EI acts on environment and perceives its actions


Environment hostility is persistent and stimulates EI to act


Hostility:

direct aggression, pain, scarce resources, etc


EI learns so it must have associative self
-
organizing memory


Knowledge is acquired by EI


Definition


Embodied Intelligence (EI) is a
mechanism that learns how to survive
in a hostile environment

10th Kovacs Colloquium UNESCO


Embodied Intelligence



For w
ater
r
esource
p
lanning and
m
anagement

hostility of the environment means



Insufficient water resources


Poor water quality


Growing demand of industry for water


Conflicts between stakeholders, etc



These hostile signals represent the primitive
pains that grow unless they are addressed by
proper actions



Surviving in this environment (politically) is to
keep these signals below specified level,
otherwise economical crises, social unrest,
drought or famine will follow


10th Kovacs Colloquium UNESCO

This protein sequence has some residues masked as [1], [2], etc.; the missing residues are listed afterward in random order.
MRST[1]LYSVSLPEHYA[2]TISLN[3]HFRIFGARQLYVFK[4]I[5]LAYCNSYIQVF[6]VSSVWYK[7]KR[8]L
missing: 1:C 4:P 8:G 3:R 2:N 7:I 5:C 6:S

Embodiment of a Mind



Embodiment is a
part of the
environment that EI controls
to
interact with the rest of the
environment


It contains intelligence core
and sensory motor interfaces
under its control


Necessary for development of
intelligence


Not necessarily constant or in
the form of a physical body


Boundary transforms
modifying brain’s self
-
determination

10th Kovacs Colloquium UNESCO



Brain learns own body’s dynamic


Self
-
awareness is a result of
identification with own embodiment


Embodiment can be extended by
using tools and machines


Successful operation is a function
of correct perception of
environment and own embodiment


Embodiment of a Mind

10th Kovacs Colloquium UNESCO


INPUT

OUTPUT

Simulation or

Real
-
World System

Task

Environment

Agent Architecture

Long
-
term Memory

Short
-
term Memory

Reason

Act

Perceive

RETRIEVAL

LEARNING

EI Interaction with Environment

From Randolph M. Jones, P : www.soartech.com